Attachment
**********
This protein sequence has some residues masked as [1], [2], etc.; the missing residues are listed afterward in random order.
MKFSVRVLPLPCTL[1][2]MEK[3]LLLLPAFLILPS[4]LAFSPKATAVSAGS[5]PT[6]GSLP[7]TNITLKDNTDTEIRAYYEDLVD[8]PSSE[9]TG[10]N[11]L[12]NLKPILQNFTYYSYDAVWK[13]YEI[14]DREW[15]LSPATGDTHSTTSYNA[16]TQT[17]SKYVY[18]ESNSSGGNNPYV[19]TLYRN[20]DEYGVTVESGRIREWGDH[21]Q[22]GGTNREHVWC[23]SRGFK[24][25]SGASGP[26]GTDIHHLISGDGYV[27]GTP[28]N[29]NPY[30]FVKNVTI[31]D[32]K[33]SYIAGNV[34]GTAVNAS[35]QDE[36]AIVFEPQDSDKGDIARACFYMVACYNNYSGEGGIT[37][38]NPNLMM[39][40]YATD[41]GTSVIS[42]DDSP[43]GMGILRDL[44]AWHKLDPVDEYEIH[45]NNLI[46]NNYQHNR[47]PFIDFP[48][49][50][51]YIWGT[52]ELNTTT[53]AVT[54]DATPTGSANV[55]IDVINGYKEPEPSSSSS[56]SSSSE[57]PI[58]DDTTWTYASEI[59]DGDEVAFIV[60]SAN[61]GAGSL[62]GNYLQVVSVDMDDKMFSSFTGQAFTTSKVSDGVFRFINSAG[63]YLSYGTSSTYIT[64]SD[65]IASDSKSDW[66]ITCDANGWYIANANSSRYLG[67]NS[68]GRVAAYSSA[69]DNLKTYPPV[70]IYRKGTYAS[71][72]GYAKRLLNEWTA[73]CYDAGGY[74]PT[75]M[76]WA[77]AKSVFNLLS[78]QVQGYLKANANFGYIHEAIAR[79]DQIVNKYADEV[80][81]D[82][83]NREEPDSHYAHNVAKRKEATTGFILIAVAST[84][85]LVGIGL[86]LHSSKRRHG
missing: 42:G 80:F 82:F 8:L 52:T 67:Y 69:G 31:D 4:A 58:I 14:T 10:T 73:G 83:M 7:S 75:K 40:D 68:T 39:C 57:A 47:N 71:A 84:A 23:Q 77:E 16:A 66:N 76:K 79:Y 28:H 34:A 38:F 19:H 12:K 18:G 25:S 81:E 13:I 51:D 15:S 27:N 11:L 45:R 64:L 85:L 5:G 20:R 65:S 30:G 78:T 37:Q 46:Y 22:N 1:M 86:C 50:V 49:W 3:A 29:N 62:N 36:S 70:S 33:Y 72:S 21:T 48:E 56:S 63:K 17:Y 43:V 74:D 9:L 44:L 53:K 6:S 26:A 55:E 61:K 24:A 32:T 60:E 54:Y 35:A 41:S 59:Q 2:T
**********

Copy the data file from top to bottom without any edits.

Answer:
This protein sequence has some residues masked as [1], [2], etc.; the missing residues are listed afterward in random order.
MKFSVRVLPLPCTL[1][2]MEK[3]LLLLPAFLILPS[4]LAFSPKATAVSAGS[5]PT[6]GSLP[7]TNITLKDNTDTEIRAYYEDLVD[8]PSSE[9]TG[10]N[11]L[12]NLKPILQNFTYYSYDAVWK[13]YEI[14]DREW[15]LSPATGDTHSTTSYNA[16]TQT[17]SKYVY[18]ESNSSGGNNPYV[19]TLYRN[20]DEYGVTVESGRIREWGDH[21]Q[22]GGTNREHVWC[23]SRGFK[24][25]SGASGP[26]GTDIHHLISGDGYV[27]GTP[28]N[29]NPY[30]FVKNVTI[31]D[32]K[33]SYIAGNV[34]GTAVNAS[35]QDE[36]AIVFEPQDSDKGDIARACFYMVACYNNYSGEGGIT[37][38]NPNLMM[39][40]YATD[41]GTSVIS[42]DDSP[43]GMGILRDL[44]AWHKLDPVDEYEIH[45]NNLI[46]NNYQHNR[47]PFIDFP[48][49][50][51]YIWGT[52]ELNTTT[53]AVT[54]DATPTGSANV[55]IDVINGYKEPEPSSSSS[56]SSSSE[57]PI[58]DDTTWTYASEI[59]DGDEVAFIV[60]SAN[61]GAGSL[62]GNYLQVVSVDMDDKMFSSFTGQAFTTSKVSDGVFRFINSAG[63]YLSYGTSSTYIT[64]SD[65]IASDSKSDW[66]ITCDANGWYIANANSSRYLG[67]NS[68]GRVAAYSSA[69]DNLKTYPPV[70]IYRKGTYAS[71][72]GYAKRLLNEWTA[73]CYDAGGY[74]PT[75]M[76]WA[77]AKSVFNLLS[78]QVQGYLKANANFGYIHEAIAR[79]DQIVNKYADEV[80][81]D[82][83]NREEPDSHYAHNVAKRKEATTGFILIAVAST[84][85]LVGIGL[86]LHSSKRRHG
missing: 42:G 80:F 82:F 8:L 52:T 67:Y 69:G 31:D 4:A 58:I 14:T 10:T 73:G 83:M 7:S 75:K 40:D 68:T 39:C 57:A 47:N 71:A 84:A 23:Q 77:E 16:A 66:N 76:K 79:Y 28:H 34:A 38:F 19:H 12:K 18:G 25:S 81:E 13:I 51:D 15:S 27:N 11:L 45:R 64:L 85:L 5:G 20:R 65:S 30:G 78:T 37:Q 46:Y 22:N 1:M 86:C 50:V 49:W 3:A 29:N 62:N 36:S 70:S 33:Y 72:S 21:T 48:E 56:S 63:K 17:Y 43:V 74:D 9:L 44:L 53:K 6:S 26:A 55:E 61:K 24:A 32:T 60:E 54:Y 35:A 41:S 59:Q 2:T